Skift Take

A new report from Deloitte singles out the power of networking as the main reason for a resurgence in travel, but the truth is the pendulum is swinging wildly because companies are rediscovering the merits of travel for a range of purposes — or at least they are until expenses get reined back in.

In-person events and conferences are set to drive corporate travel’s recovery throughout 2023, as employees look for more human connections.

That’s according to Deloitte, which has predicted industry gatherings will play a starring role in corporate travel’s “new normal” after last year’s remote workers took center stage.

Deloitte’s 2023 Travel Outlook, published Tuesday, suggests part of that is due to “inadequate conferencing software,” as businesses also revive travel programs due to Zoom fatigue.

Primary Reason

The report in particular notes that client acquisition and relationship building are not easily executed virtually, which is something Tata Consulting Services has picked up on as it ups spending on travel.

This year, events will have a larger role to play. In 2022, Deloitte’s research showed that just 25 percent of business travelers pointed to conferences, exhibitions and trade shows as their primary reason for travel.

2023 Deloitte Travel Outlook

Delta Air Lines noted that 96 percent of its corporate clients plan to spend more on travel this quarter than during the last, it revealed last week.

“Conferencing software has proven an inadequate substitute for the networking that goes on at industry events,” the report said. “Well-executed, marquee events should have a strong year and play a big role in corporate travel going forward. With less time spent in-office, the conference’s role in connecting people and creating face-to-face opportunities will likely become more critical.”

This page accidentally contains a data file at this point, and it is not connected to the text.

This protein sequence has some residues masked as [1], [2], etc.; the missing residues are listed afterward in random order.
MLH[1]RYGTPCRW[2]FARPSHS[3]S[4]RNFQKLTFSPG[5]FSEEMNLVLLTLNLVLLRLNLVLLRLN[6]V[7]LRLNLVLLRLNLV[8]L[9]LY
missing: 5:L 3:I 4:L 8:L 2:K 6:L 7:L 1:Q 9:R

Training and client projects have been “somewhat replaced” by technology, Deloitte adds.

The Permanence of Laptop Lugging

So what of these “laptop luggers” who were picked out by Deloitte as a major theme at the start of 2022?

That trend will also continue into 2023, it seems. “About half of employed Americans can do their jobs remotely and the number of days they prefer to do so is on the rise as well, from 3.2 days per week in November 2021 to 3.9 days in November 2022,” states the report.

Deloitte also expects business travel spend to reach two-thirds of 2019 levels by the end of 2023, after more than doubling over the course of 2022.

But this year won’t be without challenges, with an overall “murky” outlook for leisure travel in 2023, due to consumer financial concerns and a desire to avoid peak travel dates.

Staffing shortages, technology issues and ongoing supply chain challenges will also prove problematic.

Deloitte has cited “expense-related curbing of trips” too as a barrier to recovery, because of those higher airfares. With Goldman Sachs reviewing its travel policy, according to reports, and Google already moving to business-critical only, a chain reaction of similar decisions made by other international organizations could pose the biggest threat yet.


The Daily Newsletter

Our daily coverage of the global travel industry. Written by editors and analysts from across Skift’s brands.

Have a confidential tip for Skift? Get in touch

Tags: business travel, corporate travel, deloitte, delta air lines, goldman sachs, google, remote work, Zoom

Photo credit: Conferencing software has proven an inadequate substitute for the networking that goes on at industry events, argues Deloitte. SNCR GROUP / Pixabay

Up Next

Loading next stories